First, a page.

Motion made, and Question proposed,
That, for the purposes of any Act resulting from the Energy Bill, it is expedient to authorise the levying of charges by virtue of the Act by the Gas and Electricity Markets Authority in connection with payments relating to the renewable generation of heat.— [Mr. Mike O'Brien.]
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We are being asked to vote on the Ways and Means resolution on the Energy Bill that provides power for Ofgem to levy charges in connection with the renewable heat obligation. The Minister will know that the renewable heat obligation is vague. It came in only at the last minute of their lordships' consideration of the Bill, and even the Government will accept that we do not really know what it is, what form it will take, or when it will come in. However, we are being asked to nod through a motion that gives powers to Ofgem to levy charges in connection with the obligation.
My understanding is that this problem would not arise if were we talking about feed-in tariffs, because the feed-in tariff from which a person benefits is generally taken through higher charges on other consumers of electricity. However, when it comes to renewable heat, I am not clear what we are giving a blank cheque to Ofgem to do. Will the Minister, when he responds to this short debate, tell the House what powers we are giving to Ofgem, in what circumstances it would levy charges, on what sorts of people, for what purposes, on what scale, and when? It is not without reason that we have been given 45 minutes to explore and probe the provision, and I hope that the Minister tells us what Ofgem would use the power for.
One can see the flip side of the measure, and that a renewable heat incentive would be beneficial to one set of people, but it is not clear who would have to pay Ofgem under the motion. Will the Minister clarify what powers he is asking us to give to Ofgem, in what circumstances, and why?
This is not a blank cheque. The Government have taken the view that the renewable heat incentive amendments that we will debate shortly should be subject to substantive discussion and consultation, and to a further order in the House in due course. All the amendments to be debated later will do is give us the power, if necessary, to enable Ofgem to levy some charges or make some payments to put the renewable heat incentive in place. In a sense, we are creating a power or an ability to do something, on which we will subsequently consult. If we are to introduce the renewable heat incentive—I think that the hon. Gentleman is in favour of it—the mechanisms must be in place to deliver it. In the debate that follows this one, we can look at what is going to be done in broad terms, knowing that we are essentially creating powers that will at a later stage be the subject of substantive discussion. In due course, further orders will be put through the House. [Interruption.] The hon. Gentleman asks me exactly what levy charges will be made. That is exactly what we will discuss in the subsequent debate on the powers in the Bill.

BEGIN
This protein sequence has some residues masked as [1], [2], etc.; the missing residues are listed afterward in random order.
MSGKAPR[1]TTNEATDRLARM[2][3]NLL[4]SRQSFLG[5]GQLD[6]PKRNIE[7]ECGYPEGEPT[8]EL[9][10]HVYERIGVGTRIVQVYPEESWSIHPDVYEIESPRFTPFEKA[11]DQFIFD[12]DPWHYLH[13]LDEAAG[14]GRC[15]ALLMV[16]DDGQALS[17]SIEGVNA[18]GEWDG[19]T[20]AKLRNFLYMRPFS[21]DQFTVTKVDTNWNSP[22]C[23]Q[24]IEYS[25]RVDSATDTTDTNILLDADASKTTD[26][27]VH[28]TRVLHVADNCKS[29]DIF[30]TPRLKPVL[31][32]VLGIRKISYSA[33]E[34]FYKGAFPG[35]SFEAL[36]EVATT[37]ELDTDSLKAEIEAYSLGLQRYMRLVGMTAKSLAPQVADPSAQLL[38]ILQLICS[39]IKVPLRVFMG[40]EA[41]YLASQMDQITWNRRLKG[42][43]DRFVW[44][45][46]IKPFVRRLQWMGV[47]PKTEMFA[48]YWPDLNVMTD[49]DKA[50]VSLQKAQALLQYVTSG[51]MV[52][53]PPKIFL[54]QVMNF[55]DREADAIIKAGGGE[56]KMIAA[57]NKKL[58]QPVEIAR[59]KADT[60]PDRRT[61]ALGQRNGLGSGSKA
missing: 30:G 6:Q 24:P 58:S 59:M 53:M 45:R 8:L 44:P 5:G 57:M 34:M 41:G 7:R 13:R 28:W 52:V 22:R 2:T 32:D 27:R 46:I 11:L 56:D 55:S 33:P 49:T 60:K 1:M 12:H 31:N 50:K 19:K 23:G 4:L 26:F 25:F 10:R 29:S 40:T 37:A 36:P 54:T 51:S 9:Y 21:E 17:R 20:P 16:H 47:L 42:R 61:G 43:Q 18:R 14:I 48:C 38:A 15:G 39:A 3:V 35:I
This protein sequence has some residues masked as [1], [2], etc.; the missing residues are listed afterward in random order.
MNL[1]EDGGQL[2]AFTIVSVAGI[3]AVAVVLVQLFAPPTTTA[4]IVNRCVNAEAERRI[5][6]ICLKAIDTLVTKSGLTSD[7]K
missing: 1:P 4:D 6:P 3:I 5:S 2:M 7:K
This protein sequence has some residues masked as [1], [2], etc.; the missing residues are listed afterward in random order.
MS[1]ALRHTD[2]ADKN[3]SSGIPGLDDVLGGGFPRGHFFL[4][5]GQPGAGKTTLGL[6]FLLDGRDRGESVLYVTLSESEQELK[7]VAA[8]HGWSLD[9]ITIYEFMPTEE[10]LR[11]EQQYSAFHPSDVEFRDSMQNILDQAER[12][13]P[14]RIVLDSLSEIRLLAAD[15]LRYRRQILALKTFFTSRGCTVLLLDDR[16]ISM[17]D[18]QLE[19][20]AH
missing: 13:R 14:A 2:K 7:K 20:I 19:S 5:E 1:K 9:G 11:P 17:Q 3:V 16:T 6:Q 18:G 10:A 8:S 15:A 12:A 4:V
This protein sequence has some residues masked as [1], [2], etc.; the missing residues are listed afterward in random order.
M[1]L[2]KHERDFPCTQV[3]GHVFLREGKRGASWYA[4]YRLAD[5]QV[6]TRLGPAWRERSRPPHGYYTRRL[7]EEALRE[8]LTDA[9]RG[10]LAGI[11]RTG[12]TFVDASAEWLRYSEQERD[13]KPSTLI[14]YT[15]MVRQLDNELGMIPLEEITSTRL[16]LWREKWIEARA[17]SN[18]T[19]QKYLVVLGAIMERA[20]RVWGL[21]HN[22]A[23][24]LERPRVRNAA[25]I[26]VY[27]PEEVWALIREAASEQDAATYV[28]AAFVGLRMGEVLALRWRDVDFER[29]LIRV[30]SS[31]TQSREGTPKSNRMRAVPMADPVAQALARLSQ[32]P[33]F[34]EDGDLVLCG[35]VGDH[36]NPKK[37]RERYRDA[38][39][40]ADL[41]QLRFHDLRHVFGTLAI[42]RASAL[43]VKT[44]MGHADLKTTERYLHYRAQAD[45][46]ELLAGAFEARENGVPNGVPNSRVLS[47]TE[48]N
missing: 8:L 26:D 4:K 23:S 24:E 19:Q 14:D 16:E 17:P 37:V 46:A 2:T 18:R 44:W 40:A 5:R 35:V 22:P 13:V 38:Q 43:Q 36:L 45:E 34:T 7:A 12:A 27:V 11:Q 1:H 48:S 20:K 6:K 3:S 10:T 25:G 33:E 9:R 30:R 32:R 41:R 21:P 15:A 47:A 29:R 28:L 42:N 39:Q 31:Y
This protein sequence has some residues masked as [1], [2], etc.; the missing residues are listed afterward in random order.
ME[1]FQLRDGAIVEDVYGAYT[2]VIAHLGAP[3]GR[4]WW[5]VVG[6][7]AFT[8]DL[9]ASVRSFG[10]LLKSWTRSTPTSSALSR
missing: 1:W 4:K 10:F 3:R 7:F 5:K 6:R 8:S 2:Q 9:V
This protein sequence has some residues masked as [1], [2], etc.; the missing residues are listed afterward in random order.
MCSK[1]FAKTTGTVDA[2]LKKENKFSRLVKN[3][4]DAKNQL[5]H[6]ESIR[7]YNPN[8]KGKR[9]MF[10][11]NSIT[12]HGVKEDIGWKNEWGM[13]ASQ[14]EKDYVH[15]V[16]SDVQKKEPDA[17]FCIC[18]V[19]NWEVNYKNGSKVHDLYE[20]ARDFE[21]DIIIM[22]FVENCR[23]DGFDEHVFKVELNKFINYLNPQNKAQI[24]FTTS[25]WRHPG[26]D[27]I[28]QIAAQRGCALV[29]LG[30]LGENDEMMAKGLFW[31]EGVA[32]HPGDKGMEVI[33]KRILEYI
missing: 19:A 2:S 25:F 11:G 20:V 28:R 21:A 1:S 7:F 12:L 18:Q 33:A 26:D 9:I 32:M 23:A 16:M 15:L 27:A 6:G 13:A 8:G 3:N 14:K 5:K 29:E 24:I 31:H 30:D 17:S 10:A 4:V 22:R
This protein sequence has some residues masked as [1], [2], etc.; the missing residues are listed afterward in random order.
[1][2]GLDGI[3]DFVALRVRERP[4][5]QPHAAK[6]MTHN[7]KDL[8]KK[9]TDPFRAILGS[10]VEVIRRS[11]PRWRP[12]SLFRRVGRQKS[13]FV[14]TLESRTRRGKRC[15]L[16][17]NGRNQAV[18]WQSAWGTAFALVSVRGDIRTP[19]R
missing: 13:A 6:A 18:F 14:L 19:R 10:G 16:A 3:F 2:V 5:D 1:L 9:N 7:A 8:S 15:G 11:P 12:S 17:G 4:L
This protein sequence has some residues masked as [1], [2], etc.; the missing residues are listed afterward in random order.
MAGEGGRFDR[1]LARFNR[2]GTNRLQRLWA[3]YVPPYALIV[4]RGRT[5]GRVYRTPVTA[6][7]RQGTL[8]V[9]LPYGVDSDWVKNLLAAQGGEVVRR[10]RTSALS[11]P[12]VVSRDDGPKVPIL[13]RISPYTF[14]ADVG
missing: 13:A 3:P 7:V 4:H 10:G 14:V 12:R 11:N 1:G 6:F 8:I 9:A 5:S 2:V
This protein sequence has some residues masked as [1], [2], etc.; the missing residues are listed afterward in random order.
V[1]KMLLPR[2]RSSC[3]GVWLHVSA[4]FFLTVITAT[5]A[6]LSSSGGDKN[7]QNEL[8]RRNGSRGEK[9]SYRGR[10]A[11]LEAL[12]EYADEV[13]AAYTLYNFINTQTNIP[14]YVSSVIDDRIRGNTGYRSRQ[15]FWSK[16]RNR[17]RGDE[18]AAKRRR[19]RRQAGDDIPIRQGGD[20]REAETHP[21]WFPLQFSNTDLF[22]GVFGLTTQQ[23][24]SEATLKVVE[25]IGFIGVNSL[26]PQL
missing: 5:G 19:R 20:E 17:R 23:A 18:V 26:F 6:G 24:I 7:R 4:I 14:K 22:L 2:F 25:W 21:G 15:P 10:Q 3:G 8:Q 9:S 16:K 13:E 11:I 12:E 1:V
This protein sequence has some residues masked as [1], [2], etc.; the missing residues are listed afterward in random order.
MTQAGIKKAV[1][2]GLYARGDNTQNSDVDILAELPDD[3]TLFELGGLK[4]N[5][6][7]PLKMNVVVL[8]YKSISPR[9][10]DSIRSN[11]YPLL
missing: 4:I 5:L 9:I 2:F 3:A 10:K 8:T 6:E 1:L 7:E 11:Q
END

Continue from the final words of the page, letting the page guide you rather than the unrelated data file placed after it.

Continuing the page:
Will the Minister tell me—I may be the only one who does not understand what he is proposing—what sort of organisations Ofgem would be able to take money from? What sort of organisations would pay such charges?
Essentially, we would need to look at the payments from some of the fossil fuel generators. They would probably—this will be the subject of discussion later—make payments that could then be used to ensure that the renewable heat incentive was substantive or to make compensation payments to those involved in generating that renewable heat. We thus need to create the power to enable that sort of levy to be imposed. As I have said, much of this will be the subject of consultation.
The hon. Gentleman will be aware that some of the amendments resulted from discussions during the Bill's passage both here and in the other place. The Government have been persuaded by some of the arguments, not least from Liberal Democrat and Conservative Members as well as Government Members, so we want to create a series of powers to deal in a detailed way with what needs to be done. We have the broad outline of policy—I think that we all agree with that—but we need to make provision for precise details on the issues raised by the hon. Gentleman about what sort of levy will be imposed and on whom. I have explained who is likely to be affected and how it will be done.
Question put and agreed to.